Ok, here’s where I’m going to start cleverly tying a bunch of random research from the panel together. So a couple months ago, Monica posted a short video to instagram which was sort of her “this is how I would costume my favorite characters from the X-men” if she were given the reigns of the franchise. NOT the superhero outfits. This is “presume each character has a sense of style uniquely their own. How do they dress?” And looking at what she came up with, it all makes sense. Monica wore each outfit herself, there’s no special effects, she doesn’t dye her hair, it’s all just conceptual. And yet, I can look at each outfit and I understand who the character is… even if they’re not necessarily the choices I would have personally made for the same character. But even without speaking to her specifically about why she made each choice… just knowing the characters, I get it. And I think, if I were watching her show without any preconceived notions of what the women of the X-men were supposed to look like, I’d have a pretty good understanding for what the characters were like based purely on their visual stereotyping. So, that is to say…. I don’t think I’d need them to have superhero costumes on the show. EVER. And the show would be better for it.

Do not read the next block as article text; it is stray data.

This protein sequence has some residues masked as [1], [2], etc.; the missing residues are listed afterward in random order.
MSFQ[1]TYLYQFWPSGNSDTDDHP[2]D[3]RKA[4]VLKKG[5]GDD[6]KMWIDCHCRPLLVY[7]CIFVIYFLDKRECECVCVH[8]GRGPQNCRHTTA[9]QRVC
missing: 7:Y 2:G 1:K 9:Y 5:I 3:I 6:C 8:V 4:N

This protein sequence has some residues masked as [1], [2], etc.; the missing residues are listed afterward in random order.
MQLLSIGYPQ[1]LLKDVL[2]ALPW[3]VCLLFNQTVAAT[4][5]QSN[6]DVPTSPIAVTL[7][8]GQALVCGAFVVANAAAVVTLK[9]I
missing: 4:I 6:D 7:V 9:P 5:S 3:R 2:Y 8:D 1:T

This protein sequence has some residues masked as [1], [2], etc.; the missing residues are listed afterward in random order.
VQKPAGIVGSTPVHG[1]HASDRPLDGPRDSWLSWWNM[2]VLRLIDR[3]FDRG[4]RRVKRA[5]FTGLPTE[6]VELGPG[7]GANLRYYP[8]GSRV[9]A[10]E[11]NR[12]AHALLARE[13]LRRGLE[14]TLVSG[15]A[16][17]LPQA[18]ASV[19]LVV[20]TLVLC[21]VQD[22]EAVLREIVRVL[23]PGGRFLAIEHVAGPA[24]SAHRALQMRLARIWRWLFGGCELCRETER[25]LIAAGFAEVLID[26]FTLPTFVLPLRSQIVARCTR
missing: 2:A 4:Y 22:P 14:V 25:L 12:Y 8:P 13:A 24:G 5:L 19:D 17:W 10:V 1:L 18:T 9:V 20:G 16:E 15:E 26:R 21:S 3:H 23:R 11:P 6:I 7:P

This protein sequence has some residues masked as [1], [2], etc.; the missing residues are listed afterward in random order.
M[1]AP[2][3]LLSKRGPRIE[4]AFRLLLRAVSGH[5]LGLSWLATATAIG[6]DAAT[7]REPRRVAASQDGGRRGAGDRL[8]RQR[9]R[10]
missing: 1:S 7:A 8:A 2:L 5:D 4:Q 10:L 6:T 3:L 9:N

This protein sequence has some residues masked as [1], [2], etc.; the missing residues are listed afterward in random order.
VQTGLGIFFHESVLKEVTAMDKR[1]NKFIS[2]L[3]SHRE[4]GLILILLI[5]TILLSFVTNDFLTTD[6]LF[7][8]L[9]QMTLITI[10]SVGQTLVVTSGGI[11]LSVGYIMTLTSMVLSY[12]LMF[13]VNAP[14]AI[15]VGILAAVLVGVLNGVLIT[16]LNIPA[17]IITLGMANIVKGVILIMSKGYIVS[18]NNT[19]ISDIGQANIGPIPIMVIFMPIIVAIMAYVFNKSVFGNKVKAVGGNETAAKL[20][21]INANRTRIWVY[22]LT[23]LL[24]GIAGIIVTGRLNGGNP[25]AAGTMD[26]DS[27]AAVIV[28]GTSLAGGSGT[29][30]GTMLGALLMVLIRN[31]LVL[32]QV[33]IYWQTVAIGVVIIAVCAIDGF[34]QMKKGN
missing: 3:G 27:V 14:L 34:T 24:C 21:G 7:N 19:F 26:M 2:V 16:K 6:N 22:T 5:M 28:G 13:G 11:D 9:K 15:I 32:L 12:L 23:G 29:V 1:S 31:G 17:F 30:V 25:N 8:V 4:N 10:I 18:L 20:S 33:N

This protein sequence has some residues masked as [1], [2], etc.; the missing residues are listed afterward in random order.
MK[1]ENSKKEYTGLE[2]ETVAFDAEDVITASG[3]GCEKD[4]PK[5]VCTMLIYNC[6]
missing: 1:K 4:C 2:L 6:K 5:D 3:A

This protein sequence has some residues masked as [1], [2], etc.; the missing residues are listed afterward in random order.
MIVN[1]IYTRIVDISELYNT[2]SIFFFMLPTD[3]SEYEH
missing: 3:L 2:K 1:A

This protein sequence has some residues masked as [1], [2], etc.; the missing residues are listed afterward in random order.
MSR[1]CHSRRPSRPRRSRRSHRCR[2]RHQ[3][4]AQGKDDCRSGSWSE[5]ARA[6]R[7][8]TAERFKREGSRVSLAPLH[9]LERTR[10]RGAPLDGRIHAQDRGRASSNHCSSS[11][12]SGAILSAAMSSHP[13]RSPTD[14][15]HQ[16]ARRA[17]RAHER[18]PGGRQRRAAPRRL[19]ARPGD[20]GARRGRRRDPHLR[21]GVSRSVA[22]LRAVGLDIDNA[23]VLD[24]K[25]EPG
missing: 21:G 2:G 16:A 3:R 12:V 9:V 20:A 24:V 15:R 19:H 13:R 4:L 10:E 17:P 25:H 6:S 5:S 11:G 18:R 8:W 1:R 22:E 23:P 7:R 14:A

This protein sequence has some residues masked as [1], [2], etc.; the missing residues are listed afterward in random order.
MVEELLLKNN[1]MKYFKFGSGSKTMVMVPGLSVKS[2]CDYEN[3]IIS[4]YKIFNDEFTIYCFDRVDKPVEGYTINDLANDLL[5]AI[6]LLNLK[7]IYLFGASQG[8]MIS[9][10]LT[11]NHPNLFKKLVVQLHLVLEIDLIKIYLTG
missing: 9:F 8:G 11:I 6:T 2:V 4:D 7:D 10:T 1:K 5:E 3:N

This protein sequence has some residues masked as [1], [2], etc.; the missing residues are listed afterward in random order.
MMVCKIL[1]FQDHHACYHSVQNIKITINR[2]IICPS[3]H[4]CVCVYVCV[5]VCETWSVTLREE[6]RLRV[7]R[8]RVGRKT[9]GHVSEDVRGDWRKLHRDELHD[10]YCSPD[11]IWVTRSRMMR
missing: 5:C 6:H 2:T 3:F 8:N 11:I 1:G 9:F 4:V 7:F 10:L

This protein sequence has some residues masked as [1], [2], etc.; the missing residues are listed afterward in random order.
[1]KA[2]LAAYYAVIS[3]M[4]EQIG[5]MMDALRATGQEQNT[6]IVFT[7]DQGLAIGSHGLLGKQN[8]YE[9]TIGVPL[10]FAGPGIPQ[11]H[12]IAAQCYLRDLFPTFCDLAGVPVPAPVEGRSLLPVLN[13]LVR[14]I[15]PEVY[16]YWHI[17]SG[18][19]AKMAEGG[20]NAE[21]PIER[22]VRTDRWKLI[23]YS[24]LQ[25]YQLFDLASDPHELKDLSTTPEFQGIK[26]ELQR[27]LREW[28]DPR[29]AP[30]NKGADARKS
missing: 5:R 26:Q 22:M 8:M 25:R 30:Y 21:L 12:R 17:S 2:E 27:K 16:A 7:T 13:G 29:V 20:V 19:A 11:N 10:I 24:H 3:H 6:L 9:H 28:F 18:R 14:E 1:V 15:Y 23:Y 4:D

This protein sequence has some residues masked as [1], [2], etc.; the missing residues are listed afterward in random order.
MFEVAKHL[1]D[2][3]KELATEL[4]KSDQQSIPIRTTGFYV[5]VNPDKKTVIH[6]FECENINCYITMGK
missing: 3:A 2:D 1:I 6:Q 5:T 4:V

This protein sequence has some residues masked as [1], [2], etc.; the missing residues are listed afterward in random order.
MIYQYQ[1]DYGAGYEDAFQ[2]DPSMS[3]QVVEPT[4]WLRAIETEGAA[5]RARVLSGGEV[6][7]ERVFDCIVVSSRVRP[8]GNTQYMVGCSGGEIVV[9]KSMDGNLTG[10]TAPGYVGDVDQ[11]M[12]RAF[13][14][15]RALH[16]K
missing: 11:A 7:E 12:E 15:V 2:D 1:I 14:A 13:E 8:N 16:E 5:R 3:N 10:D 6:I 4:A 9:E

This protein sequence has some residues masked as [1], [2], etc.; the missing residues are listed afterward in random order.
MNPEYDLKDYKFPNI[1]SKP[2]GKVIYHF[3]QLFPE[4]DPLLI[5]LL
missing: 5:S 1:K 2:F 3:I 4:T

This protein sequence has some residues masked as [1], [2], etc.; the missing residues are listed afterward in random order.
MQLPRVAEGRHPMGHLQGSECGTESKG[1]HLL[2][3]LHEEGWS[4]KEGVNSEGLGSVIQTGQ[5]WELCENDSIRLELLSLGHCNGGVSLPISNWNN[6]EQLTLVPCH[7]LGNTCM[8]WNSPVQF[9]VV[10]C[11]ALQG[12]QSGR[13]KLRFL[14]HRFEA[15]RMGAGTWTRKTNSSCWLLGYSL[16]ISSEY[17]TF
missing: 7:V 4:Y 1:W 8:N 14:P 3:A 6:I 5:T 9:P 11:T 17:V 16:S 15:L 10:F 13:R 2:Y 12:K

Falcon costume from Falcon and Winter Soldier

So in my most recent paper for PCA, I made the argument that a lot of what we call the superhero genre is just a bunch of outdated structural tropes that we are just using because of inertia. They’re mostly decisions that Sigel, Shuster, Kirby, Simon, Kane, and Finger made more than 80 years ago because they made cultural sense in the context of the stories they were telling at the time, and we’ve just been copying them over and over. One of the most obvious examples here is costuming. In the MCU films and TV shows, Steve Rogers, John Walker and Sam Wilson all wear comic book accurate superhero outfits. Each one of them wears a mask. But none of them have ever had a secret identity within the context of the MCU diegesis. They literally hold press conferences under their real name. And yet, they each wear masks. This makes no narrative sense. They’re wearing masked costumes to “look like Captain America” except in their universe people only know who Captain America is BECAUSE of them. If Captain America were invented in the world of the MCU he should have a uniform in the same way as any other uniformed officer, as the military and the police do in the real world, but it wouldn’t be in bright garish colors and it wouldn’t have a mask. Hawkeye and Black Widow’s outfits make sense. Captain America’s doesn’t.

Characters from the Gifted don't really even have a concept of superhero costumes